Rosenthal states that Pacquiao is ‘coming off a loss to Mayweather and is only 3-3 in his past six fights’. But RING had him at #2 just five months ago before the Mayweather fight, a fight in which he was not blown out (there are those who believe he actually beat Mayweather) and fought through injury. That had him rated this high despite knowing he was 3-2 in his previous five contests, all against elite opposition (while knowing he really didn’t lose to Tim Bradley and was well on his way to stopping Juan Manuel Marquez).
The most egregious outrage on this list concerns the placing of Ward at #2. But before we get into that, RING absolutely nailed flyweight champion Roman Gonzalez, 43-0 (37KO), as the best fighter on the planet. At 27, the Nicaraguan badass (known as “Chocolatito”) will absolutely demonstrate why this is the case in a few weeks, when he takes apart the fierce challenge of a Freddie Roach trained Brian Viloria in the co-feature of Golovkin/Lemieux at Madison Square Garden in New York City.
This is hardly what Ward showed this past June, supporting evidence why his high ranking is not only flawed- but flat out wrong. There’s no denying Ward’s all-world talent, still, he’s done nothing to clearly demonstrate it since a comprehensive 10th round TKO clinic over Chad Dawson in September 2012. Ward was off the shelf and fully mended when he witnessed Adonis “Superman” Stevenson butcher the same Dawson at his more natural light heavyweight (he lost his belt to Stevenson, while coming down in weight for Ward). Ward then ducked (there’s no other way to say it) Stevenson and irritated HBO by wanting to face lessor opposition (namely, Julio Cesar Chavez Jr.).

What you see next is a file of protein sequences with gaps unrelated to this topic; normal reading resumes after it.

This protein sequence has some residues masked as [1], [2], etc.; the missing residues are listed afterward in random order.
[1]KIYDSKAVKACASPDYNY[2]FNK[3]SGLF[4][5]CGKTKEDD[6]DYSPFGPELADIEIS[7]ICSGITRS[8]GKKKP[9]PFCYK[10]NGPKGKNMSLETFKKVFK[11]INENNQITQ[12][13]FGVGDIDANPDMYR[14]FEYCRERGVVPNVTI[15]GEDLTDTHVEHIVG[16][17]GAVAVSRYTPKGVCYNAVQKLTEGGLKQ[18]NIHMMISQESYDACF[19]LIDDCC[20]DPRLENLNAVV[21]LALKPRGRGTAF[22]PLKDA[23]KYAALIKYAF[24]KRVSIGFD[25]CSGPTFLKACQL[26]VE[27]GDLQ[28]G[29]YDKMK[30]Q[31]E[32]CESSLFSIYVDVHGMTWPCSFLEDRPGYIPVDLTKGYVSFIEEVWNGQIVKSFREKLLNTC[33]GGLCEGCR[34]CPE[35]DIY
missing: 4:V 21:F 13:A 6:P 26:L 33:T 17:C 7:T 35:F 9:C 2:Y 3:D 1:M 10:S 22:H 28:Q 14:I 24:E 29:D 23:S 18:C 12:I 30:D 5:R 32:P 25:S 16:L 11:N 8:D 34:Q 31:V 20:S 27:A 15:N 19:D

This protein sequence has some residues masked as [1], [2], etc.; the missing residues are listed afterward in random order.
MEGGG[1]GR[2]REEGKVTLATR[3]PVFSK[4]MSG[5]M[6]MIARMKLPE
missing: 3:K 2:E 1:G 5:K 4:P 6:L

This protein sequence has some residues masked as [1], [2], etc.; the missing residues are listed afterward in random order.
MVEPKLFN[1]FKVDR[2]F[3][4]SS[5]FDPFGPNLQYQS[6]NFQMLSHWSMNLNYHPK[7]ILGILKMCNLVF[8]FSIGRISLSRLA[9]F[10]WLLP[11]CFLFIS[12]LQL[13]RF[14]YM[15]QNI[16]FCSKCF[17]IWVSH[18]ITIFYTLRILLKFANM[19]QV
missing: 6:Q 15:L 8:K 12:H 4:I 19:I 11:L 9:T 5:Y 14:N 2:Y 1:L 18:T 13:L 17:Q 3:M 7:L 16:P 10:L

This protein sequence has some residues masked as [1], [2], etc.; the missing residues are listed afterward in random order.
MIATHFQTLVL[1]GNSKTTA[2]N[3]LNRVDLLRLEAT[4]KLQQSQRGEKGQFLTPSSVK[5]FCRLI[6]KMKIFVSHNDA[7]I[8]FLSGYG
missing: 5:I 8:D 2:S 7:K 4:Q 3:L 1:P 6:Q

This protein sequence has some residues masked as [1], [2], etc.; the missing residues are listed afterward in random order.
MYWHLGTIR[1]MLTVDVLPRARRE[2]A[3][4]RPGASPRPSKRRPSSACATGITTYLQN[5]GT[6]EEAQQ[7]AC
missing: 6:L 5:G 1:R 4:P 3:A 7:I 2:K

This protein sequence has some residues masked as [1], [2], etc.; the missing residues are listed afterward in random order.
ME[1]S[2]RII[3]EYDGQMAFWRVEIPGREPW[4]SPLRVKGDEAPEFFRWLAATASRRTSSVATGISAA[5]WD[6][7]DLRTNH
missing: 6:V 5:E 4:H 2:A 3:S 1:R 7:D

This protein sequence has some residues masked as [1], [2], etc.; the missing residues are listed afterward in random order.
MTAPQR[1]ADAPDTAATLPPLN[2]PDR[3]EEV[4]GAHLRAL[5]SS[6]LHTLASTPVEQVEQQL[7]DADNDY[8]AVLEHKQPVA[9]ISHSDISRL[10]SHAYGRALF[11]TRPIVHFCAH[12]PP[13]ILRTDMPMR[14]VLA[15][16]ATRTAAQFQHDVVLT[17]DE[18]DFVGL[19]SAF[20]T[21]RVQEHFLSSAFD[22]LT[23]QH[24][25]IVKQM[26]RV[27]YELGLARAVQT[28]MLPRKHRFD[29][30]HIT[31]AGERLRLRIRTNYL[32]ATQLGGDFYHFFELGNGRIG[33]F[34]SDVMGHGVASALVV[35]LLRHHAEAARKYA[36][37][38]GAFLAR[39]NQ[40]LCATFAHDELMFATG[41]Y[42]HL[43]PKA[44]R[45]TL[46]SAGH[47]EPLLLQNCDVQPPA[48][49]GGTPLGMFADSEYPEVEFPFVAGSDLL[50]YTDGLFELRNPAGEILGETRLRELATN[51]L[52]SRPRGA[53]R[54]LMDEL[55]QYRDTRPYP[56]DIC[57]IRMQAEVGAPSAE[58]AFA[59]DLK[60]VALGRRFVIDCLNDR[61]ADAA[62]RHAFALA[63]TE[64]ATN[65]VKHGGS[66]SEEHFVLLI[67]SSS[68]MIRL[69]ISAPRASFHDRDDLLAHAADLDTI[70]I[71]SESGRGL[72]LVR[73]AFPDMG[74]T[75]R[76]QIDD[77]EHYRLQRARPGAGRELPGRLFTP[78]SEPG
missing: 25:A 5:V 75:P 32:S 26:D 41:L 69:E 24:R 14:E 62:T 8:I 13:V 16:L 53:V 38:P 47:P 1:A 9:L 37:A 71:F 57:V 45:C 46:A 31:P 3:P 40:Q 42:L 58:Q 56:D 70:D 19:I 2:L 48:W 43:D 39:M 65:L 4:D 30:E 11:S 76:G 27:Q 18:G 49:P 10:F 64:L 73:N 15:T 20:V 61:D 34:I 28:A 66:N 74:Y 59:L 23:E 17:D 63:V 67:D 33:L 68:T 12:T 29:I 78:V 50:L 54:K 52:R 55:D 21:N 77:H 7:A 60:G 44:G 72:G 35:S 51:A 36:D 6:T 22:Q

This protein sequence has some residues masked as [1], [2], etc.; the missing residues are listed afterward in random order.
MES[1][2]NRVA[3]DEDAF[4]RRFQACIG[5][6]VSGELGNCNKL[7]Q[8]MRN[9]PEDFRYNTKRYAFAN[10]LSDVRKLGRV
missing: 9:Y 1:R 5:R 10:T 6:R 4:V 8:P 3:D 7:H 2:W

They finally agreed to a bout with Edwin Rodriguez, but seriously, he wasn’t exactly Sergey Kovalev, a fearsome fighter that a 50 year-old Bernard Hopkins had no problem facing. In fact, he (Ward) was stripped of his RING status entirely (pound for pound and divisional) for inactivity and only reappeared to face (clear your throat) Paul Smith. Smith, a consummate journeyman, seemed (there’s that word again) to have prepared for Ward by lifting cans of Budweiser and curling a few fries. Ward cannot be ranked that high because of what we “think” he can do. We have to know.
Other individually based professional sports (namely tennis or golf) follow this same guideline, as you have to prove your status with active performance over elite competition. We all enjoy THE RING for what it means to boxing, the excellent features and the fighter in general- but let’s call a spade a spade. Perhaps a standing eight count is in order before they reconvene and decide to revisit its pound-for-pound list.
For more news and information related to the world of boxing, please visit my friends at Real Combat Media, or visit me online via Facebook or e-mail.